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Forget bonds, money markets, or CDs. These days, when people talk about investing, they mean stocks. Mind you, we’ll spend much of this book telling you why it’s good to balance a portfolio with those other items-bonds, money market funds, etc. All the same, there’s no getting around the fact that over time, owning company shares has been the way to make money. Think of it this way: today, owning stock is practically as important as drawing a salary.
You may be able to run from the stock market, but we’re willing to bet that you’ll find it quite hard to hide. To escape any news of the Standard & Poor’s 500, you’d have to retreat to the deepest recesses of the Amazon jungle. There are a lot of hermits out there who could tell you when the Dow Jones industrial average hit 8,000, 9,000, or 10,000. Your neighbors are keen on stocks like Cisco Systems or Amgen. The manager at the grocery store down the street thinks he knows a couple of technology stocks ready to go into orbit. Whether you check the morning paper, turn on a 24-hour cable news station, or chat current affairs with co-workers at the office, you’ll probably get a face full of the latest on the stock market. Almost anyone you cross on the street will have a sense of whether stocks in general are up or down. Little wonder, then, that over $13 trillion worth of stock changed hands daily on the New York and Nasdaq exchanges, according to 1998 average volume figures compiled by the Securities Industry Association.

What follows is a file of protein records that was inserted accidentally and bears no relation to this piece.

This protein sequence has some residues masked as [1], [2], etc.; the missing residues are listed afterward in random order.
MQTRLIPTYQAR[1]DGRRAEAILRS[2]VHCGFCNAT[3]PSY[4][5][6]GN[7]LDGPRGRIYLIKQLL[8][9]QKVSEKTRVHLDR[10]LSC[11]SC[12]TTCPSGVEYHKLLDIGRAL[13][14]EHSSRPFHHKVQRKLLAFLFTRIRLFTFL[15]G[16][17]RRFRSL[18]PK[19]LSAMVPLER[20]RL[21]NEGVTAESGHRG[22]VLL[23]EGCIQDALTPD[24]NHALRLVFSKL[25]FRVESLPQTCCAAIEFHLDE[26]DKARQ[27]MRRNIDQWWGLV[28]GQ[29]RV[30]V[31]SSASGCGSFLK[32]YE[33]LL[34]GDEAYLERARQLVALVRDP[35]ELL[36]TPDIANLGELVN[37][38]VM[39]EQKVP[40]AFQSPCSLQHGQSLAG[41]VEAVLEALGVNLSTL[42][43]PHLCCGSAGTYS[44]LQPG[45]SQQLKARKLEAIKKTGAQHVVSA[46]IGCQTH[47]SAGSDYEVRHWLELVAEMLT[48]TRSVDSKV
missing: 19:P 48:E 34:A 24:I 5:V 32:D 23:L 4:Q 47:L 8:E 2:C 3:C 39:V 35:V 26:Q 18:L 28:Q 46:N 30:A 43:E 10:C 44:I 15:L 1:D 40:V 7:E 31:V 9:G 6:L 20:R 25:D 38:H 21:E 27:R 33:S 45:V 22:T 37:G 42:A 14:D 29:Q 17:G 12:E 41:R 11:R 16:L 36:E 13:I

It’s no mystery why we’re all captivated by the stock market. Stocks are simply one of the best investments around. Their total return on average far exceeds bonds’. And, perhaps most importantly, stocks have the financial power to trounce inflation, the sneaky rise of prices that can eat away at your savings over time. It’s a snap to accomplish all that and more if you’re generating average annual returns of 10% or greater.
For proof of the power of stocks, just witness what the equity market has done in recent years. To say that over the past two decades, the broad market has enjoyed a phenomenal run might be holding back. Looking back over the past 15 years, the S&P 500 index reaped a healthy 18.92% in average annual returns, almost twice the stock market’s historical yearly gain of 10% or so. In raw numbers, if you had bought a $1,000 piece of the Standard & Poor’s 500, say in a Vanguard fund tracking the index, back in 1984, you’d have an investment worth $15,998.47 today.
Dr. Anita Davis-Townsend figures it’s time to work her way into the stock market. Davis-Townsend, an OB-GYN who lives in Houston, got into investing two years ago, after contacting a financial planner, Cheryl Creuzot. Davis-Townsend had a lot of things to sort out. She was joining a multispecialty group practice and had to figure out a retirement program. Her